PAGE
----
The epitome of this shift in opinion is, in my mind, Manchester United striker Wayne Rooney whose hair restoration has been well documented over the last few years. Far from the glamorous Hollywood type, Rooney is a sporting hero and everyman who would, traditionally, not be the kind of guy you'd expect to be so worried about his looks.

So, when it was first announced that the footballer had elected to have the procedure, everyone had a bit of a giggle before eagerly checking out photos of Rooney's new look. Yes, there were a few jokes, but the overwhelming response that seemed to come from people was 'he looks a lot better' and then that was pretty much it. Rooney confirmed on Twitter that he'd undergone surgery saying, "Just to confirm to all my followers I have had a hair transplant. I was going bald at 25. Why not? I'm delighted with the result."

So, why not? We all think about it. We all take that extra couple of seconds when we're brushing our teeth, to scrutinise ourselves in the mirror, mentally separating our good attributes from our bad. Are we headed for a future where cosmetic improvements are not only accepted but expected? How long will it be until it becomes vain or stubborn not to have certain 'sensible' corrections if they're affordable to you.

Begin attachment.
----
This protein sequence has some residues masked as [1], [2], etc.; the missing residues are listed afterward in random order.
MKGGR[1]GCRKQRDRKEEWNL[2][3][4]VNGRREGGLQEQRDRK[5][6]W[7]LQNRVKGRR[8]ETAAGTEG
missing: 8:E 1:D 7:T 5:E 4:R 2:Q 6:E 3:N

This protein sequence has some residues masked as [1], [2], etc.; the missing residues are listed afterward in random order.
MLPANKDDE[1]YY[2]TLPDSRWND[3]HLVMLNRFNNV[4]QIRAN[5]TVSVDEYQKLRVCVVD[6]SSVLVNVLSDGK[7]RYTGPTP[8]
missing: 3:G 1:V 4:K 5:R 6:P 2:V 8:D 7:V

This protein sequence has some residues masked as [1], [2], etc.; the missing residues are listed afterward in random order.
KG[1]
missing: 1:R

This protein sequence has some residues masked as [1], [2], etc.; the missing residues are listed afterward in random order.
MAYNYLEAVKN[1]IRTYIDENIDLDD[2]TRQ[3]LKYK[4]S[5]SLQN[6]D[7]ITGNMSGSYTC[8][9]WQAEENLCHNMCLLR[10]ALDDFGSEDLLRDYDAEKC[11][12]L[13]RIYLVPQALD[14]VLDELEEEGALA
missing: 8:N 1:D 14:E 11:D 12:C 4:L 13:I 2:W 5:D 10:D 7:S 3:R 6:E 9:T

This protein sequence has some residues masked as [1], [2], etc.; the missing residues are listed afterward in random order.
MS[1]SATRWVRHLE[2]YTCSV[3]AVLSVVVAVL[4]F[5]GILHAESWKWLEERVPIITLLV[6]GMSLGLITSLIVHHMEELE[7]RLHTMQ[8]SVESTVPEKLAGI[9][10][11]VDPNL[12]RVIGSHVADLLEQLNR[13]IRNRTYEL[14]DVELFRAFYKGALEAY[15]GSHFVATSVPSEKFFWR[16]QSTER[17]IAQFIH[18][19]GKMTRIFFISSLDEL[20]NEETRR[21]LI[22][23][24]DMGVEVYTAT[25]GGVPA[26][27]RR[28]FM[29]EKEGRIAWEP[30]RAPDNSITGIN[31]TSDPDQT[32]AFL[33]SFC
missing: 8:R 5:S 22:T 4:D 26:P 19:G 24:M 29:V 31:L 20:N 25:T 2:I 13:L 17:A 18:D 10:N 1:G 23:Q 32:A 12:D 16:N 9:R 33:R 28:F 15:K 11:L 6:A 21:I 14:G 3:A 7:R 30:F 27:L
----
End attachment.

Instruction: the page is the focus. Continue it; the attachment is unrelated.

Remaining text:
In the wake of Rooney's hair-raising announcement, I heard the topic being discussed a number of times by groups of women who, for the most part, seemed to agree that it was a good decision and would hope their men would consider it or other similar procedures should they become necessary down the road.

Funnily enough, these conversations all seemed to make their way to Prince William, who has been follicly challenged in recent years. Perhaps, in the coming years he too may consider going under the knife to restore his once luscious locks if for no other reason than to cushion the weight of his future crown.

As Dylan put it, "The times they are a-changin."

Irish Independent